Sommeliers (somm-el-yays), also called “somms,” have come a long way since the last century.
Perhaps you remember an older gentleman wearing a tuxedo with a red cummerbund and an oversized tastevin and wine locker key dangling on a gold chain around his neck? His wine knowledge was limited, but probably greater than yours. Along with pomposity, there was a degree of condescension (which, unfortunately, can still be found).
But as America developed a greater interest in fine dining and fine wines, international wine sources beckoned for someone to order and serve the new vast array of selections. That meant the stereotyped sommelier was out and a new generation of professionals came in. This new sommeliers required a standardization of knowledge, both for wine and for wine and food pairing.
To accomplish this, the Court of Master Sommeliers was formed in 1977. Its purpose was to provide standardized wine service knowledge through four levels of instruction, culminating in the Master Sommelier designation.
Over the past 30 years, the position of sommelier became more important as wine became an increasing revenue source and a food and wine pairing professional became more in demand. While some consider sommeliers wine waiters, they are much more than that. They often control purchasing, storage and staff training, and collaborate with the chef on food and wine couplings. Today, individuals who have succeeded in the Court's exams may not only work in restaurants, but for wine distributors, wine stores and even wineries.
Unfortunately, two devastating events in 2020 caused this rising tide to recede. The first was the Covid-19 pandemic. With restaurants suddenly closed, the sommelier position became expendable. Numerous restaurants survived only by offering takeout. Wine soon joined the to-go rush, and many great wine collections were decimated and not replaced. Many sommeliers have been forced to find other positions.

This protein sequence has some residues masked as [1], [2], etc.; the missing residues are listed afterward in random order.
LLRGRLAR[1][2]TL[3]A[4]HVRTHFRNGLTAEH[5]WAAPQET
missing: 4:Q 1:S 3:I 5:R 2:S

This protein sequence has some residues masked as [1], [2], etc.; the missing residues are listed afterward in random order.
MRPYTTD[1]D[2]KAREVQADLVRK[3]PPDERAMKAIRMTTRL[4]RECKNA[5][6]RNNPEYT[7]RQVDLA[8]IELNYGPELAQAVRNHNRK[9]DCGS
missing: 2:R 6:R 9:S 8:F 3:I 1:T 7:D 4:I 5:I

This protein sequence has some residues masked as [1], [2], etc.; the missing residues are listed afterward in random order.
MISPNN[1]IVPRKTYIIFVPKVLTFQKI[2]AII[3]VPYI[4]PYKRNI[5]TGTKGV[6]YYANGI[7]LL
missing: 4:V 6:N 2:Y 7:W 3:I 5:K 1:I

Marc Grimaud, the proprietor of Café Gabbiano on Siesta Key, received his sommelier training through the International Wine Guild. (He has a level one certification.) Closing suddenly last year was very difficult for him and his employees. The restaurant received notice to close at 3:30 p.m., while staff were already arriving. In addition, Gabbiano was carrying a high level of inventory, since the shutdown occurred during peak season, with no way to sell its wine. For now, he says, MTV's Siesta Key show has brought lots of visitors to the area. He hopes business will improve.
The other incident that has affected sommeliers is the scandal at the Court of Master Sommeliers, which tarnished its reputation. Not long after certain instructors were found guilty of manipulating exams, others were found passing students in exchange for sexual favors. An exposé in The New York Times resulted in the dismissal of certain instructors and a complete reworking of the board.
Michael Klauber, the co-proprietor of Michael's on East, does not employ a sommelier. He prefers to have all servers educated to at least level one of the Court. He personally supervises all wine purchases and has close connections with many wineries. He regrets the problems with the Court but feels its situation will improve.
Gabe Garcia from Miguel’s is a chef and a level two sommelier. The restaurant is a family enterprise and wine knowledge is integral to its success. Miguel's survived the shutdown last year because of its package and liquor license, which allowed it to supplement income from the restaurant. He feels the Court was discriminatory and needed a light to be shone upon it.
Bob McGinn has spent his entire career in the wine industry—forming wine clubs, working in wine sales marketing and engaging in all facets of the winemaking process, including vine management, fermentation and yeast analysis. He has developed wine programs for companies such as Marriott, Sheraton and Smith & Wollensky, and consults with local restaurants. You can read more of McGinn’s work at gulfcoastwinejournal.com.